Finally, Bonhoeffer speaks out against not only legalism but also ‘enthusiastic transgressions‘ of the law (294). Any transgression of a law should aim to ultimately reinforce it. ‘The suspension of the law must only serve its true fulfilment. In war, for example, there is killing, lying, and seizing of property solely in order to reinstate the validity of life, truth and property.’ (297)
History and Good  (219-245)
Bonhoeffer includes a section on the Sermon on the Mount that didn’t make it into the second draft.
‘…the problem is not how to apply a so-called ethic of Jesus to history. Instead, the question of good has to do with the claim of the one who, in his own person, fulfilled the essence of history—the claim of Jesus Christ, the one in whom God became human, upon history, whose ultimate reality is none other than himself. The sayings of Jesus, for example, those in the Sermon on the Mount, can then only be understood as words of the one who lies in concrete responsibility for all human beings, really standing in their place and acting on their behalf (and not by confronting them with ideals that they cannot fulfil), as words of the one whose responsibility consists in freely given love for the real human being (and not the in the realization of some kind of idea of the human), as words of the one whose pure love manifests itself by entering into the guilt of human beings (and not by isolating itself from this guilt).’ (235)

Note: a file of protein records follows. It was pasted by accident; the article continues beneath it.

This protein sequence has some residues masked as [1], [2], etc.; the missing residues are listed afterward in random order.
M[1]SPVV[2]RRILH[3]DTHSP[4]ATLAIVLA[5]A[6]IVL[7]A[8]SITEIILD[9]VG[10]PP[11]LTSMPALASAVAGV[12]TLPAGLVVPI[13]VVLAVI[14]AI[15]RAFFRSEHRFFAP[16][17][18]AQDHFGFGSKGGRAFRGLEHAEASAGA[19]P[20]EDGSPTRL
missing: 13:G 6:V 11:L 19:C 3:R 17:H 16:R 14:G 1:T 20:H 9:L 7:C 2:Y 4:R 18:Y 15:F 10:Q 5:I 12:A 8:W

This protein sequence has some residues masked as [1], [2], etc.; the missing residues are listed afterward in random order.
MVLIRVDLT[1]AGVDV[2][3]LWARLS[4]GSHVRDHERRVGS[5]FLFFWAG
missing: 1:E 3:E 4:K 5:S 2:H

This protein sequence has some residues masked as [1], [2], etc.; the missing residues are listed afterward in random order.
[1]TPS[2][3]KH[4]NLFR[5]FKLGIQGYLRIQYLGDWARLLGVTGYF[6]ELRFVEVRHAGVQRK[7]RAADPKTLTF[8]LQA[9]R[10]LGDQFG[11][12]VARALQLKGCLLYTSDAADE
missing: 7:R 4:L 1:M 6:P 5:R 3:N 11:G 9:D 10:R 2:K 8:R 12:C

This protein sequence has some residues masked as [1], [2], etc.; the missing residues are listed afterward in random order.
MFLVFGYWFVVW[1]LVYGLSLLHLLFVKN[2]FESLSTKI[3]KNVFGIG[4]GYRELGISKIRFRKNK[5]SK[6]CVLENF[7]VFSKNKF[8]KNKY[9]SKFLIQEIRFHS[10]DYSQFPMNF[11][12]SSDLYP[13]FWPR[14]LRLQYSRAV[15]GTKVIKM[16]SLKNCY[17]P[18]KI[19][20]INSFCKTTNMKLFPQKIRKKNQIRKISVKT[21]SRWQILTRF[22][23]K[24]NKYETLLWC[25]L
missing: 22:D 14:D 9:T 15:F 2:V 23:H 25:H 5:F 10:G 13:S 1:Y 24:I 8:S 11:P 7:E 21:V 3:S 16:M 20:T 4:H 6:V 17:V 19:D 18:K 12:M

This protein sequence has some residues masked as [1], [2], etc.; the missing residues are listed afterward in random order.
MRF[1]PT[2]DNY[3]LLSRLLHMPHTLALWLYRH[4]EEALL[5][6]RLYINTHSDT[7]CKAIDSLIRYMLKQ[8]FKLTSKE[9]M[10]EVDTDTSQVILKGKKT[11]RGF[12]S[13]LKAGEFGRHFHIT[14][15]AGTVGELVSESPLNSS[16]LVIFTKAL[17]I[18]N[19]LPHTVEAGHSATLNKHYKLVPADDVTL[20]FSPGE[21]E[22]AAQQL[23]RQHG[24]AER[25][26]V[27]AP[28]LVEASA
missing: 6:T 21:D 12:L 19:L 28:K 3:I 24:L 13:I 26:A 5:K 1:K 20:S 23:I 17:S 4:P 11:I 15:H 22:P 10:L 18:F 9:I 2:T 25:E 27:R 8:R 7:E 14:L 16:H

What about the validity of the Sermon on the Mount for human action in history? Two errors are common. ‘One error grows out of the assumption that a principle defines what is Christian, the other that a principle defines what is worldly.’ (236) ‘Sectarianism [Schwarmerei] and secularism are the two forms these errors have taken throught Christendom. In spite of seeming to be mutually exclusive, both of these positions have in common that they understand the Christian and the worldly as principles, which means independently of the fact of God’s becoming human.’ (237) The statements in the New Testament regarding Christian action, as well as the Sermon on the Mount, do not grow out of bitter resignation over the irreconcilable rift between the Christian and the worldly, but from the joy over the already accomplished reconciliation of the world with God, from the peace of the already accomplished work of salvation in Jesus Christ. Just as in Jesus Christ God and humanity become one, so through Christ what is Christian and what is worldly become one in the action of the Christian. They no longer battle like eternally hostile principles.’ (238) Bonhoeffer counters the view that it is ‘utopian’ to regard the Sermon on the Mount as a basis for historical-political action by pointing out that, for example, when ruthless force alone, not self-sacrificial love, is the basis for action there are consequences down the line that will prove that action unsuccessful (240).
In conclusion, ‘The sermon on the Mount is either valid as the word of God’s world-reconciling love everywhere and at all times, or it is not really relevant for us at all.’ (243)